Angela Merkel.jpg

German Chancellor Angela Merkel's cabinet agreed Wednesday to restrict family reunions for refugees and to fast track asylum requests as part of her government's efforts to reduce the numbers of newcomers arriving in the country.

The draft law includes the establishment of special reception centres at the border where asylum seekers from countries that are deemed safe are processed quickly and possibly returned to their homelands.

The measures included in the proposed law will put family reunions on hold for two years for refugees who are not automatically entitled to asylum status under international agreements, but who could be potential victims of persecution should they return home.

The restrictions form part of a series of moves by Merkel to toughen Germany's asylum laws ahead of three key state elections set for next month.

Opinion polls point to the anti-foreigner Alternative for Germany party turning in a strong performance in the elections in Baden Wuerttemberg, Rhineland-Palatinate and Saxony Anhalt.

Support for Merkel's conservative Christian Democrats (CDU) and their Bavarian-based Christian Social Union (CSU) allies has slipped amid criticism of the chancellor's handling of the refugee crisis.

Public opinion has been turning against asylum seekers since Merkel opened German borders to refugees in September amid concerns about the large numbers arriving each day and the enormous strain they place on the country's resources.

Merkel has pledged to "drastically reduce" the numbers of refugees, which topped 1 million last year.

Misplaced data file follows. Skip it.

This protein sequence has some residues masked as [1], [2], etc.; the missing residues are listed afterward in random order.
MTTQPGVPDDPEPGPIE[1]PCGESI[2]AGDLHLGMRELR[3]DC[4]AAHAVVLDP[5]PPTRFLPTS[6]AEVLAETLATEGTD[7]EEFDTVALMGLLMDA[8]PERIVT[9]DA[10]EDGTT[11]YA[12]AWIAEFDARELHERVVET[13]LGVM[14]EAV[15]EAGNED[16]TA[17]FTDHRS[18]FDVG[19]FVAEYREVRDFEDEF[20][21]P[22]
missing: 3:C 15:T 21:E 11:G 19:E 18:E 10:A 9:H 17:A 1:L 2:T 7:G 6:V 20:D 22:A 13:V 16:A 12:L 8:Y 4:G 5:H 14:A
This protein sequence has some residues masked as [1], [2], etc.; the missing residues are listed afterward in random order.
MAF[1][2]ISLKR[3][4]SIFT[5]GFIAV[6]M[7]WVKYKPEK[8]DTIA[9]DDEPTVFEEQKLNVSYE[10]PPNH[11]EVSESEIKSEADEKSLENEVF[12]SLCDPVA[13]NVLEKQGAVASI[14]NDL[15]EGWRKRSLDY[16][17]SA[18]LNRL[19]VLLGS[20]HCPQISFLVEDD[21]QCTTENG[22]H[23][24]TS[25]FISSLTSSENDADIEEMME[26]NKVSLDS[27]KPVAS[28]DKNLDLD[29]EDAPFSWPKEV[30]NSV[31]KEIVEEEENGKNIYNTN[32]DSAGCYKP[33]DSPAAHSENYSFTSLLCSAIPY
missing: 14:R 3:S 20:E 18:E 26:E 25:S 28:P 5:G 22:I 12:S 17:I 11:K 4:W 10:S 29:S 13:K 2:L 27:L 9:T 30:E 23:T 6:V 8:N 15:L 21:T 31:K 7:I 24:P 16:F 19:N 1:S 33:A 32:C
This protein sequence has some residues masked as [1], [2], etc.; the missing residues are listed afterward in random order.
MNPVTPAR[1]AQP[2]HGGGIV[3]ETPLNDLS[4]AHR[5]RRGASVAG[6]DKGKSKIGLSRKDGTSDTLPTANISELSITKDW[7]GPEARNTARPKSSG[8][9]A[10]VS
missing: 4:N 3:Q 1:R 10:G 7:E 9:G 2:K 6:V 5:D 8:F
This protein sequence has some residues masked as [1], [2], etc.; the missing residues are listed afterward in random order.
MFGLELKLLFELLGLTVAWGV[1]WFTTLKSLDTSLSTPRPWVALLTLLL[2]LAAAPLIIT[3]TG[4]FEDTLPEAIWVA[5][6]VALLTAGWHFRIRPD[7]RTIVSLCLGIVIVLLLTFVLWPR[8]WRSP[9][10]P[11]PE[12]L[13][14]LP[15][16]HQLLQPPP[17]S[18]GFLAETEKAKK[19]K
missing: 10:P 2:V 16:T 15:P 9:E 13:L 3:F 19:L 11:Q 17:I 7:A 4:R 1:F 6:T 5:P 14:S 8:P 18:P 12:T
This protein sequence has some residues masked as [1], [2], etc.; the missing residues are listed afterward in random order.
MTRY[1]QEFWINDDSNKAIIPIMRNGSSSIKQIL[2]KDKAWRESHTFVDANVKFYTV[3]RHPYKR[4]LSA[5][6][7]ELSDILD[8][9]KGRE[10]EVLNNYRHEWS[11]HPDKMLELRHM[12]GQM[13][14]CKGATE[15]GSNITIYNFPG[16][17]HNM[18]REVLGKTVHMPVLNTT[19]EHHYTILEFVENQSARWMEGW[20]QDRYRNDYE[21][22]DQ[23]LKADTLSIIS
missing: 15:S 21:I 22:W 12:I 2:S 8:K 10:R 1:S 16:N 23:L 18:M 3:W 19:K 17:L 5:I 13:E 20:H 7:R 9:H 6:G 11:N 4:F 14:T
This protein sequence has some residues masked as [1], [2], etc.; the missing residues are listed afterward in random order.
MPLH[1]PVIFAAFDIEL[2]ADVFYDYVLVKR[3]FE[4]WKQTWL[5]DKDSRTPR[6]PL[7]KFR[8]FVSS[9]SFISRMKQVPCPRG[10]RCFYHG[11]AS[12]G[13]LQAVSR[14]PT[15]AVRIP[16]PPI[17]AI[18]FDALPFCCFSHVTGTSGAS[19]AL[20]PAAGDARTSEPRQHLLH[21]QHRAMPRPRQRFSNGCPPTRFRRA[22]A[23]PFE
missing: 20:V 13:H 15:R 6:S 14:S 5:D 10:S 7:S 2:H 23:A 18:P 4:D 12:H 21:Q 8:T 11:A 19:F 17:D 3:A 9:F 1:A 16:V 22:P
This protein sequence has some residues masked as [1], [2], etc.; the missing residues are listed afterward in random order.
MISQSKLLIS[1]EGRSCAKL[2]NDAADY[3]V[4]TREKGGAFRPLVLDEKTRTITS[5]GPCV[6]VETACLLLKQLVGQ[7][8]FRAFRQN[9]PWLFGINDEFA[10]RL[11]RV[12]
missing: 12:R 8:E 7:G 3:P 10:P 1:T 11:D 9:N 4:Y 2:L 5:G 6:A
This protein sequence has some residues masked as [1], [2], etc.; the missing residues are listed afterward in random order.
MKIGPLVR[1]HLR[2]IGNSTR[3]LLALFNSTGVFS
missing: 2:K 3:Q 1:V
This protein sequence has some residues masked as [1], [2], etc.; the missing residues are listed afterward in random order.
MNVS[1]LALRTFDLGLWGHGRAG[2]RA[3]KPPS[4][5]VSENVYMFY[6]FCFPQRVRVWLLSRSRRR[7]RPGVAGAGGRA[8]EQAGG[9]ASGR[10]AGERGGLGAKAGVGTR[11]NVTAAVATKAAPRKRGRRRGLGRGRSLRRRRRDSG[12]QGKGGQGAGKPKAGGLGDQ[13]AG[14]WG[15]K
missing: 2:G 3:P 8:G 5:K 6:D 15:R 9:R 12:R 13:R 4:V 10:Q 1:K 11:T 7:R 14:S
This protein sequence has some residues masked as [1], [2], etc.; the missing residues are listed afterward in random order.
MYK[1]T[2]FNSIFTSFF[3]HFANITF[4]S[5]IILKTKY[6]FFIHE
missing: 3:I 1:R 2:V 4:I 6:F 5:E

Despite Berlin's hopes that cold winter weather would deter the refugees, the number of asylum seekers arriving in Germany hit 91,671 in January, officials told dpa on Tuesday. This represents an average of 3,000 people a day.

Under the so-called asylum package II agreed to by the cabinet, those who are granted asylum status would continue to have the right to seek to bring their families to join them.

The new package also adds Morocco, Algeria and Tunisia to the list of "countries of safe origin," meaning asylum seekers from those nations could be returned home under new expedited procedures for dealing with asylum requests.

The steps to accelerate the process of asylum applications form part of another package of measures which were introduced in October so as to facilitate deportations.

The cabinet has also agreed to new measures to deport migrants found to have been involved in criminal activities.

The changes come in the wake of the mass sexual assaults and robberies committed allegedly by a group of migrants at New Year's Eve celebrations in Cologne and other cities.

Under the changes, asylum seekers or other non-Germans sentenced to more than one year in jail for crimes such as causing bodily harm, murder or rape could face deportation.

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